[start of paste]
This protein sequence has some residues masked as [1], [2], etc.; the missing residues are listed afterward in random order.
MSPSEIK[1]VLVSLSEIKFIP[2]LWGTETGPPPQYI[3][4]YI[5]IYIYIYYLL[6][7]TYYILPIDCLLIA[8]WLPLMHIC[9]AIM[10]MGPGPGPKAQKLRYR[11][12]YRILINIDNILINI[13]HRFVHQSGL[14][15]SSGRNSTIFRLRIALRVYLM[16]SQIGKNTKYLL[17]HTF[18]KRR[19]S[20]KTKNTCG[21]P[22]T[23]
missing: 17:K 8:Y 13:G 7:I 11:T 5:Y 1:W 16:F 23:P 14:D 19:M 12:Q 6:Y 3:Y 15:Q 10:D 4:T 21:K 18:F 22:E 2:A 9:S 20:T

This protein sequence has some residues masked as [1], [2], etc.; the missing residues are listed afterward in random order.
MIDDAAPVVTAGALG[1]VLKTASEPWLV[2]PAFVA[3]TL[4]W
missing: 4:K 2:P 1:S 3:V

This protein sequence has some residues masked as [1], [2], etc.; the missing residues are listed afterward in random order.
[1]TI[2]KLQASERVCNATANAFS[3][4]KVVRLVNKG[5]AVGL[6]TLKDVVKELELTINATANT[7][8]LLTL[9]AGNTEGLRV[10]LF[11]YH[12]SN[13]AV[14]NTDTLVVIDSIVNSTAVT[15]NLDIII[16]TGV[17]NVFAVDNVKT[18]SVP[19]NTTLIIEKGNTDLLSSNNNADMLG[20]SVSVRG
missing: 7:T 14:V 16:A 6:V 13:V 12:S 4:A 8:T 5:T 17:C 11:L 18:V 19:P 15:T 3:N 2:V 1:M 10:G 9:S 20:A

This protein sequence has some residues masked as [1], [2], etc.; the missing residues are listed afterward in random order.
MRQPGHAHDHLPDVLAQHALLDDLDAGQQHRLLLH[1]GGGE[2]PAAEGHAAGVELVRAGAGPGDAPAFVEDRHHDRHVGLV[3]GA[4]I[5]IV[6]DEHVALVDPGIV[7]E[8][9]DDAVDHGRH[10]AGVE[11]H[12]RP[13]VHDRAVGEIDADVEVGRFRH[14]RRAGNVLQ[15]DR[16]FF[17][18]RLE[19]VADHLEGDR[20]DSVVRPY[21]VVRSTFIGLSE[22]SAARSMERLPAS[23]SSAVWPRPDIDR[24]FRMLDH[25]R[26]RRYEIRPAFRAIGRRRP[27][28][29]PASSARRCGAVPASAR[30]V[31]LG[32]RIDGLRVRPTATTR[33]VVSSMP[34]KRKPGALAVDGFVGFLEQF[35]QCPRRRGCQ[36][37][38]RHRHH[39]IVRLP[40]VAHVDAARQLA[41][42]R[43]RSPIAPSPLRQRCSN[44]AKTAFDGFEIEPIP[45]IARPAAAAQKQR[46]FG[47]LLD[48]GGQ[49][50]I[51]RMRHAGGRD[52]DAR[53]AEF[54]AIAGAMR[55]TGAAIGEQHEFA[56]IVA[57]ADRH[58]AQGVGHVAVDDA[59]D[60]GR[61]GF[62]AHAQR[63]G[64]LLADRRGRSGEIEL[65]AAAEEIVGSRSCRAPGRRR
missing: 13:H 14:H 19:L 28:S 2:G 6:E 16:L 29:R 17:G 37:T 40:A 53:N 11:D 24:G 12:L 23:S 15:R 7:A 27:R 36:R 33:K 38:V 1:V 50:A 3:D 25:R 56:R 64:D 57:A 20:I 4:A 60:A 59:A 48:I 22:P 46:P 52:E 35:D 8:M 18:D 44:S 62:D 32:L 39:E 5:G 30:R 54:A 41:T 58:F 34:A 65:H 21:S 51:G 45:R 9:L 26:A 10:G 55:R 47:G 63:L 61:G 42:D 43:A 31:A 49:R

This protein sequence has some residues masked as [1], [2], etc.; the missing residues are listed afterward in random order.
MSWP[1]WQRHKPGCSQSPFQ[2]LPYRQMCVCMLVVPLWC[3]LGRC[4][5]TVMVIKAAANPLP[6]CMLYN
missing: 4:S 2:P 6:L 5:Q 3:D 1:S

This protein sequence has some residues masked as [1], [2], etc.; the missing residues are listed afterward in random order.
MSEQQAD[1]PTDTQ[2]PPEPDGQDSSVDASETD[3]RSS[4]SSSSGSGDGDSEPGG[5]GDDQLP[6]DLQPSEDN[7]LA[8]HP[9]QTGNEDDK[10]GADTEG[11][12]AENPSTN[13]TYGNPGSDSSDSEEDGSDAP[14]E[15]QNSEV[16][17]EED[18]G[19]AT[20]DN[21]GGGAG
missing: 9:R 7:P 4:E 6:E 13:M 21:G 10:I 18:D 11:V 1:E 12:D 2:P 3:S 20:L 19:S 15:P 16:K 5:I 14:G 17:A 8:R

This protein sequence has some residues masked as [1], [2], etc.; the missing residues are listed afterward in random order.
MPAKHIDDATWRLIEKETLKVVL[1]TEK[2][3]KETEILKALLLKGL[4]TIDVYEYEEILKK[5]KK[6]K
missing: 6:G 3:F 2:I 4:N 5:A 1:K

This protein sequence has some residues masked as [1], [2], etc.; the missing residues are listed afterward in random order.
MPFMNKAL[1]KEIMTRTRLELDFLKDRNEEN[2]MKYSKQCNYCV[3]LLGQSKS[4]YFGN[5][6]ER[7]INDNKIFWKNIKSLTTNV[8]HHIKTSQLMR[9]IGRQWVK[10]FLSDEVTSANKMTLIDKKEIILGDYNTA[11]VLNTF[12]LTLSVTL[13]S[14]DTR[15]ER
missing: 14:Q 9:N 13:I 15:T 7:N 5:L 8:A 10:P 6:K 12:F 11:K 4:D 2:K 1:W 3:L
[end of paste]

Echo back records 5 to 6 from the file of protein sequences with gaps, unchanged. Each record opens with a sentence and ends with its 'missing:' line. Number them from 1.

This protein sequence has some residues masked as [1], [2], etc.; the missing residues are listed afterward in random order.
MSWP[1]WQRHKPGCSQSPFQ[2]LPYRQMCVCMLVVPLWC[3]LGRC[4][5]TVMVIKAAANPLP[6]CMLYN
missing: 4:S 2:P 6:L 5:Q 3:D 1:S

This protein sequence has some residues masked as [1], [2], etc.; the missing residues are listed afterward in random order.
MSEQQAD[1]PTDTQ[2]PPEPDGQDSSVDASETD[3]RSS[4]SSSSGSGDGDSEPGG[5]GDDQLP[6]DLQPSEDN[7]LA[8]HP[9]QTGNEDDK[10]GADTEG[11][12]AENPSTN[13]TYGNPGSDSSDSEEDGSDAP[14]E[15]QNSEV[16][17]EED[18]G[19]AT[20]DN[21]GGGAG
missing: 9:R 7:P 4:E 6:E 13:M 21:G 10:I 18:D 11:V 1:E 12:D 2:P 3:S 20:L 19:S 15:P 16:K 5:I 14:G 17:A 8:R